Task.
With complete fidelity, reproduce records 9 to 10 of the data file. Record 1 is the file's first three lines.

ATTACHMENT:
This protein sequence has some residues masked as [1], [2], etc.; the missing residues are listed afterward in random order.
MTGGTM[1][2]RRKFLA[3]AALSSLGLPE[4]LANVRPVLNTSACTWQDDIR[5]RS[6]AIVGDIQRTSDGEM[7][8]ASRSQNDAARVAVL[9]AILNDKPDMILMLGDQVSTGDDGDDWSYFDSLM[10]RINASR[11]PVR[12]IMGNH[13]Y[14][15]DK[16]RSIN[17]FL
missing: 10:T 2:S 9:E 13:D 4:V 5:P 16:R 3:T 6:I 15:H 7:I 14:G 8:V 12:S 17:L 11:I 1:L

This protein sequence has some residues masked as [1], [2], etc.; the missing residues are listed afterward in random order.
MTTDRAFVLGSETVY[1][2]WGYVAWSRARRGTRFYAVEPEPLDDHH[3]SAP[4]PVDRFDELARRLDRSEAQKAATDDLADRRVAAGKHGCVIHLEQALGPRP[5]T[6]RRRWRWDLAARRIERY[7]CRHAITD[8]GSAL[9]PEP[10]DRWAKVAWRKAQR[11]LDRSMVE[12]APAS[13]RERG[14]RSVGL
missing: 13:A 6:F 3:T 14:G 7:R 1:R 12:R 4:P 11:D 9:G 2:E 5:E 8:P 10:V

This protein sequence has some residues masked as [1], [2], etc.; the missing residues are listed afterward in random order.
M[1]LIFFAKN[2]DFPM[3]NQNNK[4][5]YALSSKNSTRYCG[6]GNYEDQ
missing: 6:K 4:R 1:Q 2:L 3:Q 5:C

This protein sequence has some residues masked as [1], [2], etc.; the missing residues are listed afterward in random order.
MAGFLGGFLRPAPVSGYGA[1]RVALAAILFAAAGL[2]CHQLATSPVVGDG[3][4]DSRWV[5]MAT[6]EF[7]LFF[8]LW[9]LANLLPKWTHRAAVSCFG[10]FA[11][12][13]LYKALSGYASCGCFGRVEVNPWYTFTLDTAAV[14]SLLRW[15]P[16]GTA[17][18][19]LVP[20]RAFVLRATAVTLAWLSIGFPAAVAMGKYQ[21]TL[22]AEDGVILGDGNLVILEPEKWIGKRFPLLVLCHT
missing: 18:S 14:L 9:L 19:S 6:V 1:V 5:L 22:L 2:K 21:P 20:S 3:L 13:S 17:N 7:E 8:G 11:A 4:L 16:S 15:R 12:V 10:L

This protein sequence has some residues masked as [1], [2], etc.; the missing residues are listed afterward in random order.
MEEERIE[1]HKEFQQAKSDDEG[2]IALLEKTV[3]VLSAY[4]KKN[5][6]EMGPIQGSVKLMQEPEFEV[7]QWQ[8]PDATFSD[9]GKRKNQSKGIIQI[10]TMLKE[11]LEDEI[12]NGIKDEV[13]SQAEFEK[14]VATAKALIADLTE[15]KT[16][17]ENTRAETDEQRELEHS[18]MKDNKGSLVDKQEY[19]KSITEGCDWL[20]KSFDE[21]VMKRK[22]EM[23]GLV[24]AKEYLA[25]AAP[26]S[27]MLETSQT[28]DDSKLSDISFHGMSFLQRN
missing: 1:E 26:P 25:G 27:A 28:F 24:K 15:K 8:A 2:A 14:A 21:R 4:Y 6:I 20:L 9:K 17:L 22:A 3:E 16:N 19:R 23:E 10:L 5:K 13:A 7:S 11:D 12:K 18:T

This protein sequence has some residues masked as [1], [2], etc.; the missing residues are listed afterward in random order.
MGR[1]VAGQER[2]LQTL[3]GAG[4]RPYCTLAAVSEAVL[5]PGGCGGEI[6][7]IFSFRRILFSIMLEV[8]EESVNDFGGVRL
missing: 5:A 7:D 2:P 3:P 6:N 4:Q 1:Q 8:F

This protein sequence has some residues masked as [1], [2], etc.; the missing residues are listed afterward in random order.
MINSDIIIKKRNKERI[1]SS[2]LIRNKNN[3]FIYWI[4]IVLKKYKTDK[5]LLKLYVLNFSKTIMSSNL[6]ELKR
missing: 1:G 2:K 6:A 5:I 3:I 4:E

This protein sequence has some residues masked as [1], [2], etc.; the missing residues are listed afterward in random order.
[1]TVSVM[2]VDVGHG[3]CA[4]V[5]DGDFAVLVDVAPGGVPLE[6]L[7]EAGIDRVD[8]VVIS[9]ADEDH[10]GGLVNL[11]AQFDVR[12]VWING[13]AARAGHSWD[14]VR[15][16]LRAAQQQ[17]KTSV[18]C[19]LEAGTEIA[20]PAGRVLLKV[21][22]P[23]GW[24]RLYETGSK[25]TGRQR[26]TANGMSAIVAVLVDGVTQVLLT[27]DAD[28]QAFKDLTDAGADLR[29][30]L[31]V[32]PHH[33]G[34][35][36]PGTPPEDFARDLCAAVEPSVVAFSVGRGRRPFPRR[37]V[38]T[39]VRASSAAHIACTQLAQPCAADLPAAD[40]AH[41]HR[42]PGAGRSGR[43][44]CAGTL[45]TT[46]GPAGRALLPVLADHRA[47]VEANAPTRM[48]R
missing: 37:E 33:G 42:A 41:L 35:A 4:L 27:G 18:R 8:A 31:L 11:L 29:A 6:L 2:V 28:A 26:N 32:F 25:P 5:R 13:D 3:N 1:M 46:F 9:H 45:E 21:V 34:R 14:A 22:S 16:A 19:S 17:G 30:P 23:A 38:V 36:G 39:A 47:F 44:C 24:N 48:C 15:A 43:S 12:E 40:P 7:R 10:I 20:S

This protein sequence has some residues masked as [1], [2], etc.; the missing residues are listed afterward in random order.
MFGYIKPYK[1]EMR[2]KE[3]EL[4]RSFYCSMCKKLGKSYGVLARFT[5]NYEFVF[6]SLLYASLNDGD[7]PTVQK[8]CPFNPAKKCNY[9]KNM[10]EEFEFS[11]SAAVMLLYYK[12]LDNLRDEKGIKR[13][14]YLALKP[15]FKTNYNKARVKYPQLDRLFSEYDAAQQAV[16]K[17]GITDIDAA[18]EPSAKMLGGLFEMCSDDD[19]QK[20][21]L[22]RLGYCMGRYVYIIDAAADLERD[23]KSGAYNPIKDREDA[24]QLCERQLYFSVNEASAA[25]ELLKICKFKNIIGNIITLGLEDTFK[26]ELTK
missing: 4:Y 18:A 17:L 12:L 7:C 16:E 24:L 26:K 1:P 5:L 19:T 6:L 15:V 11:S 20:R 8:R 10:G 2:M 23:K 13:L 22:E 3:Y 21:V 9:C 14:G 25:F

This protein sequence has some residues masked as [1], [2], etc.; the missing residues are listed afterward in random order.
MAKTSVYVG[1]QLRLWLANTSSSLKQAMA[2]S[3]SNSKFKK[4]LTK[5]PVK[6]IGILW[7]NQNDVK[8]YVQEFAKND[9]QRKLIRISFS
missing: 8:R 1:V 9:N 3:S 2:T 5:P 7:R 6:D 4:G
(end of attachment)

This protein sequence has some residues masked as [1], [2], etc.; the missing residues are listed afterward in random order.
MFGYIKPYK[1]EMR[2]KE[3]EL[4]RSFYCSMCKKLGKSYGVLARFT[5]NYEFVF[6]SLLYASLNDGD[7]PTVQK[8]CPFNPAKKCNY[9]KNM[10]EEFEFS[11]SAAVMLLYYK[12]LDNLRDEKGIKR[13][14]YLALKP[15]FKTNYNKARVKYPQLDRLFSEYDAAQQAV[16]K[17]GITDIDAA[18]EPSAKMLGGLFEMCSDDD[19]QK[20][21]L[22]RLGYCMGRYVYIIDAAADLERD[23]KSGAYNPIKDREDA[24]QLCERQLYFSVNEASAA[25]ELLKICKFKNIIGNIITLGLEDTFK[26]ELTK
missing: 4:Y 18:A 17:L 12:L 7:C 16:E 24:L 26:K 1:P 5:L 19:T 6:L 15:V 11:S 20:R 8:R 10:G 2:M 23:K 13:L 22:E 3:Y 21:V 9:C 14:G 25:F

This protein sequence has some residues masked as [1], [2], etc.; the missing residues are listed afterward in random order.
MAKTSVYVG[1]QLRLWLANTSSSLKQAMA[2]S[3]SNSKFKK[4]LTK[5]PVK[6]IGILW[7]NQNDVK[8]YVQEFAKND[9]QRKLIRISFS
missing: 8:R 1:V 9:N 3:S 2:T 5:P 7:R 6:D 4:G